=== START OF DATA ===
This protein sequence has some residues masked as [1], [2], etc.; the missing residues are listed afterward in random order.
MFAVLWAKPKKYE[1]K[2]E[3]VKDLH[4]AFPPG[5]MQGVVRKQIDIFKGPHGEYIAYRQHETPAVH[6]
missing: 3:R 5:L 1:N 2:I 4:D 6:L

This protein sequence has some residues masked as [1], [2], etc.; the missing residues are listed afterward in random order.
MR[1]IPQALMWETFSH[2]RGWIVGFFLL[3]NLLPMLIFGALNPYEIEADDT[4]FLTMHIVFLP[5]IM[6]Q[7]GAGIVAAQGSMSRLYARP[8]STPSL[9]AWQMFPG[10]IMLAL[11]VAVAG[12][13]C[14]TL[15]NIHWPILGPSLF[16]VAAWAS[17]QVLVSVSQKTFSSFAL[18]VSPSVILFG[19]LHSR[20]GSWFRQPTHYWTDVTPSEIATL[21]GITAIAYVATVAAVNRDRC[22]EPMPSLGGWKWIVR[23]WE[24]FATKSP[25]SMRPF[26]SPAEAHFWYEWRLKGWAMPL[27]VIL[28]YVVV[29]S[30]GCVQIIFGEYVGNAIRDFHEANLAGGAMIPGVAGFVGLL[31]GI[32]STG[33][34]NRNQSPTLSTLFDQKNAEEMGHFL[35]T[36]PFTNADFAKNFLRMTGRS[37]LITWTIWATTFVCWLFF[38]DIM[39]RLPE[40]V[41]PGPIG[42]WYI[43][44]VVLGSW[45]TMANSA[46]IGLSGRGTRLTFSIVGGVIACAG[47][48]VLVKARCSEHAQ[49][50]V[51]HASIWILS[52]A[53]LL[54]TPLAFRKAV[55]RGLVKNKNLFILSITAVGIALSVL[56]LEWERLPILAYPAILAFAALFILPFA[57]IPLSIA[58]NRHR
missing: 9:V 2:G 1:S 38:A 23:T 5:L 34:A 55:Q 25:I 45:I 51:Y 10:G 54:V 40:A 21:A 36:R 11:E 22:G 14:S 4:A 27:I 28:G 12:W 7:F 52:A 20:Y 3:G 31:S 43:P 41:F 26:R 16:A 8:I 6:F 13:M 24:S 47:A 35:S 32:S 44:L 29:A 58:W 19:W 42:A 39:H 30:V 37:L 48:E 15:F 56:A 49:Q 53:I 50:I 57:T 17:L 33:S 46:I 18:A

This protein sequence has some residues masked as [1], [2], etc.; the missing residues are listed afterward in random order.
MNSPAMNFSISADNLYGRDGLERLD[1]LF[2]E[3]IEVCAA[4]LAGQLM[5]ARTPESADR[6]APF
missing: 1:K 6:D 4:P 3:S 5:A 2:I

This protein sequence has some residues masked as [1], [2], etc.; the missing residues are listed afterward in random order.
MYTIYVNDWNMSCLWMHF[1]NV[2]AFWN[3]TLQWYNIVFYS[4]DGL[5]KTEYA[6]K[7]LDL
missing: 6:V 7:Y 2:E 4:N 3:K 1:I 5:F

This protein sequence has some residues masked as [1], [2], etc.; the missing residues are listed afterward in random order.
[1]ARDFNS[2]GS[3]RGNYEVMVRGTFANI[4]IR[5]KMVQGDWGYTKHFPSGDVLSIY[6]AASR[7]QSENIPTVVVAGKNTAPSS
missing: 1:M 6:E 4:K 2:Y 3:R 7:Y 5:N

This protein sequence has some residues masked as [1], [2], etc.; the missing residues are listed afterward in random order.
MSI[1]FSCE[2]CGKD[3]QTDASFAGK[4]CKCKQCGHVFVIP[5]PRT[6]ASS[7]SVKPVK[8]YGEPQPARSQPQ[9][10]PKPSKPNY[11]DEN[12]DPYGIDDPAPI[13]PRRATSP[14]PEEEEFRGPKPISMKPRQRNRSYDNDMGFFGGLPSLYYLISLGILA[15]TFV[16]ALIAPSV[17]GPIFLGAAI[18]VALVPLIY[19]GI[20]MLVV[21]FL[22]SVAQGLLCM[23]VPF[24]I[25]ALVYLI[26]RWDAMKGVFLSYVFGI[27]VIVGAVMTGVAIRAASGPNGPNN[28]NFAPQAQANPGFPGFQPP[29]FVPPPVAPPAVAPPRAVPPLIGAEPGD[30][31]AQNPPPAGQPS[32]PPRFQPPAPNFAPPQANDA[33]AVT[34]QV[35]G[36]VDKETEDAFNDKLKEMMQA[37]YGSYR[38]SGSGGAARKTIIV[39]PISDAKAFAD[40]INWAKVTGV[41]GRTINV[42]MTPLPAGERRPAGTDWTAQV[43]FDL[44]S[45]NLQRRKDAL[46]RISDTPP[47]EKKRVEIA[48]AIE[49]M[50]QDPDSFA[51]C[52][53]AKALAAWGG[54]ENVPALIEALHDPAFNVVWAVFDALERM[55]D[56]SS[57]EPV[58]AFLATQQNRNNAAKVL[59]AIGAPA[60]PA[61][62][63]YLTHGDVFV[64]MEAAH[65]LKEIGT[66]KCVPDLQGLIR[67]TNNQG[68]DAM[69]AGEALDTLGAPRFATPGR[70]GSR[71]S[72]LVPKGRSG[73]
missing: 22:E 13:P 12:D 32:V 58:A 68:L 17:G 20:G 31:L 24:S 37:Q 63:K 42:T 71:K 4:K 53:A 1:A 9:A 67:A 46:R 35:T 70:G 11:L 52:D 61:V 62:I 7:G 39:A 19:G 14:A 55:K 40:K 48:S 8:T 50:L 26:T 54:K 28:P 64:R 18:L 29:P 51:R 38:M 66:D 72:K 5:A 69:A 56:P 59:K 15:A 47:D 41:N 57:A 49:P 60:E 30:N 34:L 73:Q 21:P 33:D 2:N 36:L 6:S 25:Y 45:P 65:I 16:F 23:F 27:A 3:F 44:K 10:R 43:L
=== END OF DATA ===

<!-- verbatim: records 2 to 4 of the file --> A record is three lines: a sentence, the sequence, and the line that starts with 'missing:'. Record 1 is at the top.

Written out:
This protein sequence has some residues masked as [1], [2], etc.; the missing residues are listed afterward in random order.
MR[1]IPQALMWETFSH[2]RGWIVGFFLL[3]NLLPMLIFGALNPYEIEADDT[4]FLTMHIVFLP[5]IM[6]Q[7]GAGIVAAQGSMSRLYARP[8]STPSL[9]AWQMFPG[10]IMLAL[11]VAVAG[12][13]C[14]TL[15]NIHWPILGPSLF[16]VAAWAS[17]QVLVSVSQKTFSSFAL[18]VSPSVILFG[19]LHSR[20]GSWFRQPTHYWTDVTPSEIATL[21]GITAIAYVATVAAVNRDRC[22]EPMPSLGGWKWIVR[23]WE[24]FATKSP[25]SMRPF[26]SPAEAHFWYEWRLKGWAMPL[27]VIL[28]YVVV[29]S[30]GCVQIIFGEYVGNAIRDFHEANLAGGAMIPGVAGFVGLL[31]GI[32]STG[33][34]NRNQSPTLSTLFDQKNAEEMGHFL[35]T[36]PFTNADFAKNFLRMTGRS[37]LITWTIWATTFVCWLFF[38]DIM[39]RLPE[40]V[41]PGPIG[42]WYI[43][44]VVLGSW[45]TMANSA[46]IGLSGRGTRLTFSIVGGVIACAG[47][48]VLVKARCSEHAQ[49][50]V[51]HASIWILS[52]A[53]LL[54]TPLAFRKAV[55]RGLVKNKNLFILSITAVGIALSVL[56]LEWERLPILAYPAILAFAALFILPFA[57]IPLSIA[58]NRHR
missing: 9:V 2:G 1:S 38:A 23:T 5:L 34:A 55:Q 25:I 45:I 51:Y 10:G 54:V 40:A 21:A 36:R 11:E 22:G 14:S 4:A 27:I 28:G 12:W 7:F 52:A 20:Y 3:G 31:S 43:P 41:F 26:R 16:A 8:I 6:F 13:M 24:S 47:A 35:S 32:S 44:L 29:A 58:W 19:W 42:A 39:H 30:V 37:L 48:E 15:F 56:A 49:Q 53:I 50:I 57:T 17:L 33:S 46:I 18:A

This protein sequence has some residues masked as [1], [2], etc.; the missing residues are listed afterward in random order.
MNSPAMNFSISADNLYGRDGLERLD[1]LF[2]E[3]IEVCAA[4]LAGQLM[5]ARTPESADR[6]APF
missing: 1:K 6:D 4:P 3:S 5:A 2:I

This protein sequence has some residues masked as [1], [2], etc.; the missing residues are listed afterward in random order.
MYTIYVNDWNMSCLWMHF[1]NV[2]AFWN[3]TLQWYNIVFYS[4]DGL[5]KTEYA[6]K[7]LDL
missing: 6:V 7:Y 2:E 4:N 3:K 1:I 5:F